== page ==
For college students, going home for the holidays can be fun or it can be frustrating. You’ve spent a semester or more away from home, developing your independence through study, college life and maybe a part-time job. But when you’re home, your parents can’t adjust to how much you’ve changed and they want you to return to the way you were before you left.
While the situation is worse for college freshmen, as you get older there is more adjustment to be made. In addition to bringing home your laundry, here are some tips for going back home.
5 ways to survive being home for the holidays
1. Catch up with old friends. Look up your friends from high school. They’re likely home for the holidays too. Call or text them to see if they’re in town; meet at that mall or coffee shop you hung out at together when you were in high school. Grab a coffee, reminisce, talk about what you’re each doing in college and your hopes for the future. One thing to be aware of—just as you’ve changed while you were away at college, your friend has likely changed too. Maybe you both look different to each other and you don’t have much in common anymore, but friendships can grow, change and evolve into new types of relationships.
2. My parents’ home vs. my home. The first time you return to your parents’ home will be a major adjustment. But as you do it more often you’ll begin to realize that you are slowly becoming a guest rather than an occupant. “The place you grew up in will become less ‘my house’ and more ‘my parents’ house’ every time you go home. More and more, your place will be where you live and keep your stuff at school. Just as you want friends to respect your place when they come where you live, respect your parent’s place as well,” said Erin Klingenberg, Director of Counseling Services at Valley City State University in “You CAN Go Home for the Holidays.”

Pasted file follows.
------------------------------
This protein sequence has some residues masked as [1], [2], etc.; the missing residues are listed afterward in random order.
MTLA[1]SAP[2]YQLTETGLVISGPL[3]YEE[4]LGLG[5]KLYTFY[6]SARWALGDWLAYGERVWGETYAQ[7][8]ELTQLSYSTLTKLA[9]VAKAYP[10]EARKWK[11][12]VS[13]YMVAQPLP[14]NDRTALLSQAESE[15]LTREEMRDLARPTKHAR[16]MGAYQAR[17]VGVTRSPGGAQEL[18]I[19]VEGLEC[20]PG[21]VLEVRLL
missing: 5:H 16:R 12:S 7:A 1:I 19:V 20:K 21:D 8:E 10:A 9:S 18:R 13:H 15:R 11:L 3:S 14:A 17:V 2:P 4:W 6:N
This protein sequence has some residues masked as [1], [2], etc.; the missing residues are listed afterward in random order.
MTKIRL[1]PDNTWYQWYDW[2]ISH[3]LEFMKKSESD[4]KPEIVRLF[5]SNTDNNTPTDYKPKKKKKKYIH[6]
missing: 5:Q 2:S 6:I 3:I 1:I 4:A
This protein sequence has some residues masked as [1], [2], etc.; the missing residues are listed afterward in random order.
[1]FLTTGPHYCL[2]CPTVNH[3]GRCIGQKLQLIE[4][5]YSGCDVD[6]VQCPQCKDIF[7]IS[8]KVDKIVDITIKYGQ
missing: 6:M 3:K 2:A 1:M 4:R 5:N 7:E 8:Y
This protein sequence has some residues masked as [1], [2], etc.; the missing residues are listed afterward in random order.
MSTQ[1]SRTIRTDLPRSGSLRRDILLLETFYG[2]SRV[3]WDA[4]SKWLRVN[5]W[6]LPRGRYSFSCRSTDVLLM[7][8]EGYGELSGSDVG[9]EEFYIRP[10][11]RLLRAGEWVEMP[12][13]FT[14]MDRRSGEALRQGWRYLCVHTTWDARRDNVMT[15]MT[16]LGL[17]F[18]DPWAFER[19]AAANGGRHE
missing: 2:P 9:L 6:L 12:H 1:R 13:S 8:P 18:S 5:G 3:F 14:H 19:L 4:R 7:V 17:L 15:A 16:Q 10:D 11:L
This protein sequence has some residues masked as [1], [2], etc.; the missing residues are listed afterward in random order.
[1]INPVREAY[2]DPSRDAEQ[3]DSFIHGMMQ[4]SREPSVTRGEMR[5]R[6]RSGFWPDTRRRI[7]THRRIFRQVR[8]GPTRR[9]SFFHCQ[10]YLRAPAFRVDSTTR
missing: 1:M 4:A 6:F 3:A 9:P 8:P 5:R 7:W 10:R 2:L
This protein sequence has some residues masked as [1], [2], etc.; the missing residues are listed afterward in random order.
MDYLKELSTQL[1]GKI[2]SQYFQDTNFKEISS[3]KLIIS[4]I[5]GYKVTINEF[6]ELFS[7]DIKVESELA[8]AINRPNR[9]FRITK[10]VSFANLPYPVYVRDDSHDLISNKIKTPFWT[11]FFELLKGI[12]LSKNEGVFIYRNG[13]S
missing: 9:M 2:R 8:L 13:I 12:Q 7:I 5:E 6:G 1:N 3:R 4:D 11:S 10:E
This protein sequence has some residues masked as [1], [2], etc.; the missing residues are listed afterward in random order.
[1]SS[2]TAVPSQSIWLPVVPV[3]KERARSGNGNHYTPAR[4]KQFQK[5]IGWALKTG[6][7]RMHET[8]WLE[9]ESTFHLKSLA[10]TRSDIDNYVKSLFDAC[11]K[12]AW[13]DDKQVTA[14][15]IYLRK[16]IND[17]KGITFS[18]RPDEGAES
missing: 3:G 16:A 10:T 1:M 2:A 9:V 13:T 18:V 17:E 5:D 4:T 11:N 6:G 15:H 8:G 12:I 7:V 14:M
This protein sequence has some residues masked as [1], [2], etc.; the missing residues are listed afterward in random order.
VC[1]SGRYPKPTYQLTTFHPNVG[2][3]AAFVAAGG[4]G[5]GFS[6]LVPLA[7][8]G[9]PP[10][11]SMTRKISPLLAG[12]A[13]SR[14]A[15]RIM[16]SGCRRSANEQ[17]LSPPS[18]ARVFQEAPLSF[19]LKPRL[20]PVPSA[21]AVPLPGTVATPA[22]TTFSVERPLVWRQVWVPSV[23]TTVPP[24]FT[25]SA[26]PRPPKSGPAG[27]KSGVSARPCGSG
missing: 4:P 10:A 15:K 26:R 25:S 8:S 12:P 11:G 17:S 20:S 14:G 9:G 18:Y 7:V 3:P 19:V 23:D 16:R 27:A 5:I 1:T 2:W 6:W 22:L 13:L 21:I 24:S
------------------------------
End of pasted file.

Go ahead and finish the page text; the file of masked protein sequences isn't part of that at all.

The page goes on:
3. Give yourself time to adjust. College life gave you a new sense of independence that you didn’t have living at home with your parents. You know this, and so do they. They will want to assert some protective authority over you, and you will want to maintain your independence. “At some point during your visit, your independence will probably provoke you to rebel against a house rule that was established while you were in high school. When this happens, step back and assess the situation…. hold off on your objections. Your parents won’t adjust to all of the changes in your lifestyle overnight,” advised a writer in “College Students Returning Home for the Holidays,” posted on Scholarships.com.
4. Watch your conduct around younger siblings. In college you might have gotten in the habit of using colorful language, walking around in your skivvies and practicing less than acceptable hygiene and tidiness. “Keep in mind the company you’re in, now that you’re home for break. Parents and younger siblings may not appreciate your inability to do laundry or stories about your college adventures. Keep this in mind before you pawn off your dirty clothes on Mom or dish to Dad about your craziest weekend of the semester,” observed Lindsey and Julie Mayfield in the article “5 Ways to Adjust to Winter Break,” posted November 8, 2011, in U.S. News and World Report.
5. I’m an adult now. The purpose of college is to get an education and prepare to take care of yourself out in the world. Yet some parents will still see their college student as their little boy or girl. Your desire to be an independent adult may clash with your parents’ unwillingness to let go and to put you back into the role of child. If this happens, try to talk calmly and logically with them. Tell them that you need time to learn to make your own decisions and that you’re developing your own independence.
What do you think will be the most difficult part of going home for the holidays?